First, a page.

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COMMENT: OPEN SKIES NEEDS ANOTHER PUSH IN AFRICA

Date published 11.09.2017

AIR access is always a crucial issue for destinations, particularly for a country like South Africa, which is a long way from all of its inbound markets. Nor is it any less important for its own outbound market. However, foreign carriers have created an abundance of seats to and from destinations beyond the African continent, even though many of them focus on connections over their own hubs, rather than direct services.

Without them, and bearing in mind the crisis at South African Airways, South Africa would be seriously isolated, with devastating consequences for business and tourism.

Reliance on foreign carriers now seems to be the future for South Africa as a dominant role by the national airline on international routes from its home market has deteriorated to such an extent that it is no longer recoverable.

Certainly the international carriers face challenges here. Airport and fuel costs are high and the exchange rate of the rand creates a problem with revenues at this end of the routes. But none of that has deterred the expansion of frequencies and capacity and new entrants into Johannesburg and Cape Town, even at this time when the economic and political situation in South Africa is so dire.

The Wesgro Air Access project in Cape has had significant success in helping to develop increased air services in and out of Cape Town. But that would not happen without a fundamental belief that markets at both ends would support the investment by the airlines.
They carry out extensive route evaluation studies themselves, looking at the viability of markets, demand, competition, aircraft availability and requirements, currency stability, fares, yields, local economies and potential drawbacks.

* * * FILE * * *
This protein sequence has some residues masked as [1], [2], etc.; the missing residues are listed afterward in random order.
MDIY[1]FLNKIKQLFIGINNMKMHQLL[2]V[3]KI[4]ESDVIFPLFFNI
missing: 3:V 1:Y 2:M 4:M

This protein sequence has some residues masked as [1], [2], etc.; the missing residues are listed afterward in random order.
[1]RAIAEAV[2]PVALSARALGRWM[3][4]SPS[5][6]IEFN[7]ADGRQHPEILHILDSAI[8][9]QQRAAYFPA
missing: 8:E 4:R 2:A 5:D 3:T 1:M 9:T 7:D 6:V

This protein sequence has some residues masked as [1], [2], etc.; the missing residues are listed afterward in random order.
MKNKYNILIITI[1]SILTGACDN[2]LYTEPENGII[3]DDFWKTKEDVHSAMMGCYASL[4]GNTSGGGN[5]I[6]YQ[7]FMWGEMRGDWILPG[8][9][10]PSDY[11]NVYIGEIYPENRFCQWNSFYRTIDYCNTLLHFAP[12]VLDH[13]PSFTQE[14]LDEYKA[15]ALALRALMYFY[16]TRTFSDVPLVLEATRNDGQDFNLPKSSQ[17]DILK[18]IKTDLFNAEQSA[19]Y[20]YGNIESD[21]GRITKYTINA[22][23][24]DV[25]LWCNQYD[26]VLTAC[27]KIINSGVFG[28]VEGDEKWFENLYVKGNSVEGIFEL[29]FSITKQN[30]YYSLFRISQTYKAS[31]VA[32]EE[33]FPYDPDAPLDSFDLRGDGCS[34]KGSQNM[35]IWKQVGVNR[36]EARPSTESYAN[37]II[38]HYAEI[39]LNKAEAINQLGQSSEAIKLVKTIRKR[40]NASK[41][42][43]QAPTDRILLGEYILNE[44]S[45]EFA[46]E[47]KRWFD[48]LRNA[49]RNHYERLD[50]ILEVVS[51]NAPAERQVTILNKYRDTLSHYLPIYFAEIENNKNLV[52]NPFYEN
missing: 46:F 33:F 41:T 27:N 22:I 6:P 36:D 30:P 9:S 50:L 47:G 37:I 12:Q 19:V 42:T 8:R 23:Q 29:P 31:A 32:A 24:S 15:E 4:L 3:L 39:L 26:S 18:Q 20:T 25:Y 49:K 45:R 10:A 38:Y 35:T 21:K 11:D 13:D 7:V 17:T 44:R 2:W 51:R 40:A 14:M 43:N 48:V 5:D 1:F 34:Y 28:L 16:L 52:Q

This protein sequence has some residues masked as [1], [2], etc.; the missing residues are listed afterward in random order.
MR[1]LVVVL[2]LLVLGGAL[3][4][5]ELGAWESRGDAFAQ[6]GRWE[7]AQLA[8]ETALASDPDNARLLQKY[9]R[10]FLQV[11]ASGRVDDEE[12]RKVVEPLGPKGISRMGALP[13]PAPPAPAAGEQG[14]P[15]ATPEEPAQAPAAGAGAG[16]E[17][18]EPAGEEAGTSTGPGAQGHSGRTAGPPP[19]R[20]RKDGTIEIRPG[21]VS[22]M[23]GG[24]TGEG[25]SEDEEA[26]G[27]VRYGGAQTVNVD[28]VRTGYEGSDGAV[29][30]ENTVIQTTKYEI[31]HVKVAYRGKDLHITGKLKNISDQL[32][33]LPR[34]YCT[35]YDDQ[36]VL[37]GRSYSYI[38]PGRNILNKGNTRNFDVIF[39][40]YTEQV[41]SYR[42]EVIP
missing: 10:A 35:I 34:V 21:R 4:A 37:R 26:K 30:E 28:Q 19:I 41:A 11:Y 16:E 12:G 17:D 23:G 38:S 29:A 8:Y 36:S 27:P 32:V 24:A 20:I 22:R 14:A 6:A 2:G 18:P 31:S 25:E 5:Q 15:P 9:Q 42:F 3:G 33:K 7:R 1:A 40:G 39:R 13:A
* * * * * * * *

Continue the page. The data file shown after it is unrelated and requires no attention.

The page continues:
Startup costs for new entrants on a route are high. And no carrier wants a short-term service, followed by a suspension, although there are ways of addressing seasonal operations. So, South Africa has either been very lucky or the airlines do see sustainable potential.

The weakness in product has largely been in intra-African services. It was in November 1999 in the Ivory Coast that 44 African countries approved the Yamassoukro Decision, supposedly the advent of the liberalization of aviation and a fully open skies environment on the continent.

The aim was a single aviation market in Africa, with a comprehensive network of commercial aviation and direct services from north to south and east to west throughout the continent. But national protectionism and lack of will and implementation has held back progress in most countries. Kenya, Ethiopia, Rwanda and, to some extent, South Africa have been notable exceptions.

As the president of Rwanda, Paul Kagama, said at the Aviation Africa conference earlier this year: “Africa is more connected with other continents than it is with itself.” As Europe, Asia and the Americas reap the rewards of liberalisation, Africa is losing out when business and tourism to Africa and between African states could be transforming the continent.”


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